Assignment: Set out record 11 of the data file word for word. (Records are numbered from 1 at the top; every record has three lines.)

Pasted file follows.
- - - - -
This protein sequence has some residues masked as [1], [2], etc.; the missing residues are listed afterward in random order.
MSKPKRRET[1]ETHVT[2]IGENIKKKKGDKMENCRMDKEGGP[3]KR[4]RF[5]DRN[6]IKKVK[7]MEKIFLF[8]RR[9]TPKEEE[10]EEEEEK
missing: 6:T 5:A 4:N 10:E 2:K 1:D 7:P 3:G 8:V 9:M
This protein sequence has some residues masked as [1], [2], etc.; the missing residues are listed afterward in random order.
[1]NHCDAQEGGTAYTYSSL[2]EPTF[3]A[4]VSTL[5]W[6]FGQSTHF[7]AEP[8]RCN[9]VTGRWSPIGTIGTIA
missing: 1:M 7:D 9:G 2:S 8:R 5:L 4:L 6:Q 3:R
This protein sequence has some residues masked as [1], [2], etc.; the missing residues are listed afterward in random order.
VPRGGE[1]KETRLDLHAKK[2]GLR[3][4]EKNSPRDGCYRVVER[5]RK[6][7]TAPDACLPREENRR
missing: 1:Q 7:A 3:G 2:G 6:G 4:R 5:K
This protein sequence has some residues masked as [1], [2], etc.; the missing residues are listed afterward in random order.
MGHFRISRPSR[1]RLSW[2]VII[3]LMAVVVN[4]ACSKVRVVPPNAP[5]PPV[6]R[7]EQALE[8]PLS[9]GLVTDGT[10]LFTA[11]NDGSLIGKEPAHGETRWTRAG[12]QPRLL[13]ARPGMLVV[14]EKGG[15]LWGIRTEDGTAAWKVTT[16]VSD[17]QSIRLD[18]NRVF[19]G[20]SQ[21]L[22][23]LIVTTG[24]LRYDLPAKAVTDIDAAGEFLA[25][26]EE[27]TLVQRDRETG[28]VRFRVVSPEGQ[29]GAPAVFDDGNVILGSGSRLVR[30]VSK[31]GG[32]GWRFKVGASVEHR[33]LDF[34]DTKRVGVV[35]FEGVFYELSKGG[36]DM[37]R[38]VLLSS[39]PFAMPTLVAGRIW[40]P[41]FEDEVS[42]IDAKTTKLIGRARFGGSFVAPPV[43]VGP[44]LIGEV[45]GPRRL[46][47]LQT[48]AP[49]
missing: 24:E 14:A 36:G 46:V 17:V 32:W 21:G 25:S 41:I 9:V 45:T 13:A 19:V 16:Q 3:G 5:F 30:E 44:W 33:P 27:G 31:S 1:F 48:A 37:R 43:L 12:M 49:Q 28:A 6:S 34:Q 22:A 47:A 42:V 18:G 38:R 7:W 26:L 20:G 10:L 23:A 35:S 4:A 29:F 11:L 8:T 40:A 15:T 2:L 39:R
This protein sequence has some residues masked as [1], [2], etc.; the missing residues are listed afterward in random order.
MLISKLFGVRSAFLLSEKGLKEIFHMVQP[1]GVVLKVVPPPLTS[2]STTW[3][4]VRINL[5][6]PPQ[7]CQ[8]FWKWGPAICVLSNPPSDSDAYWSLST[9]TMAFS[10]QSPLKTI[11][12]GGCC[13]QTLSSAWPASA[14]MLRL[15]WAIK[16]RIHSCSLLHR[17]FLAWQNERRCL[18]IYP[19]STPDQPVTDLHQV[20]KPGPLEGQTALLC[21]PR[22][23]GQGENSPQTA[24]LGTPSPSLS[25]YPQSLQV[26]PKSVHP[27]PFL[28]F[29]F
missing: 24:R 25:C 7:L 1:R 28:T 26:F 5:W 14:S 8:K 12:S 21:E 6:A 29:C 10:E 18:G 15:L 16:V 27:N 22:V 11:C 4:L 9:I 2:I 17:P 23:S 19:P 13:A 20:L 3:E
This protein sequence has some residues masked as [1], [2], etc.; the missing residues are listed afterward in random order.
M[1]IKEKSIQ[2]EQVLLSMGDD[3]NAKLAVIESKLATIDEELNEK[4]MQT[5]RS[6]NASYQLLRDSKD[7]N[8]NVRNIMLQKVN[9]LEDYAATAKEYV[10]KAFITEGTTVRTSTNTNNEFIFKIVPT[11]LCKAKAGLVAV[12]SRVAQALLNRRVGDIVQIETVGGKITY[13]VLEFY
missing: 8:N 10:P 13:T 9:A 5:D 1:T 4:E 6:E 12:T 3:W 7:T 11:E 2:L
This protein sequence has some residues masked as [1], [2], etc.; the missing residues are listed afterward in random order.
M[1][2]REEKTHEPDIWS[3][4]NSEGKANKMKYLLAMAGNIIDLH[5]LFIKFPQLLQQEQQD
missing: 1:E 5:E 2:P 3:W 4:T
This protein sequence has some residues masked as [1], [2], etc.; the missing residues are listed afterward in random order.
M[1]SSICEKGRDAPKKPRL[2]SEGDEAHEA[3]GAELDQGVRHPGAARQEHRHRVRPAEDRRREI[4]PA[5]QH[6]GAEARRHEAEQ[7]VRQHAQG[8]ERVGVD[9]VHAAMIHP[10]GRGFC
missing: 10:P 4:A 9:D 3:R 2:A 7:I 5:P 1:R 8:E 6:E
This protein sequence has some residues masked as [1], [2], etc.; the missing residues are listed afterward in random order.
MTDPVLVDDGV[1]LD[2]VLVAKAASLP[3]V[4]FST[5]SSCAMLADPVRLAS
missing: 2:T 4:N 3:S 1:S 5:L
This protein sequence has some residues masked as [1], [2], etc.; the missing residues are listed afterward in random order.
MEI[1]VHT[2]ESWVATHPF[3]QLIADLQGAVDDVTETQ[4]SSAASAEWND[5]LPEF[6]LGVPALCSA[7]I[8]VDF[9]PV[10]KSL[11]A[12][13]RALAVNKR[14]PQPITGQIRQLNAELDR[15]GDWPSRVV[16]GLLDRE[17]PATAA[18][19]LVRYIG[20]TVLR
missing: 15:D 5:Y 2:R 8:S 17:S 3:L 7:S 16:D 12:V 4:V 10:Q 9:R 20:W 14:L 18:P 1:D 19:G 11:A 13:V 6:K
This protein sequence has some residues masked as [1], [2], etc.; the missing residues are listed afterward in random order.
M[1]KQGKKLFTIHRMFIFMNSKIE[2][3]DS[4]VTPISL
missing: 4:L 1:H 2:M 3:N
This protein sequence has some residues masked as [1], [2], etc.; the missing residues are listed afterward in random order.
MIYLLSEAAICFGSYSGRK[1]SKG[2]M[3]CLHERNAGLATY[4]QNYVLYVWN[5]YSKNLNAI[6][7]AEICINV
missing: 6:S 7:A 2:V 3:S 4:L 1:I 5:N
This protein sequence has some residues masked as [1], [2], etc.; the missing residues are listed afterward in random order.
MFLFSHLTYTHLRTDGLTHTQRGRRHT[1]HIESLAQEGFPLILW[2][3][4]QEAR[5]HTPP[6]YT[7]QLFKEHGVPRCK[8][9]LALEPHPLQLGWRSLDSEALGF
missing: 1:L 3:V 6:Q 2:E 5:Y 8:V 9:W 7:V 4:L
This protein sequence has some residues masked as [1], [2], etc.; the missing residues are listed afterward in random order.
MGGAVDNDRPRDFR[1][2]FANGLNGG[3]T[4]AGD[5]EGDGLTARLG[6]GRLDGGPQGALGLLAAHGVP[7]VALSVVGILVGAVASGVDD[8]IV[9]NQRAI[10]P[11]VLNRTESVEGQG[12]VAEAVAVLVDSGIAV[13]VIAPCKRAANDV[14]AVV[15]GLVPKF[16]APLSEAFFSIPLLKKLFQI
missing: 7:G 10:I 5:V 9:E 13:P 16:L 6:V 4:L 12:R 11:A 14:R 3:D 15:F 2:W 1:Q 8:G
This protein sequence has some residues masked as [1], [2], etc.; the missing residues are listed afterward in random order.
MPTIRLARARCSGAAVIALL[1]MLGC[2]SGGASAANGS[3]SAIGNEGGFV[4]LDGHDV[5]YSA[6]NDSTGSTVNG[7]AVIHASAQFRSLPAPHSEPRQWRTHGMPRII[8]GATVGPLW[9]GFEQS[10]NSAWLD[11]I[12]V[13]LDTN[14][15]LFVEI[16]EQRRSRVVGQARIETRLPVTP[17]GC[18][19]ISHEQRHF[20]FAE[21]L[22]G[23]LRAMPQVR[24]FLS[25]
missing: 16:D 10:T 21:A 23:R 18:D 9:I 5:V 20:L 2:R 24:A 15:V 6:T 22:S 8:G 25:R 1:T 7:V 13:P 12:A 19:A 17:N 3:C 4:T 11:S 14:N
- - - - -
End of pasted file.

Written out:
This protein sequence has some residues masked as [1], [2], etc.; the missing residues are listed afterward in random order.
M[1]KQGKKLFTIHRMFIFMNSKIE[2][3]DS[4]VTPISL
missing: 4:L 1:H 2:M 3:N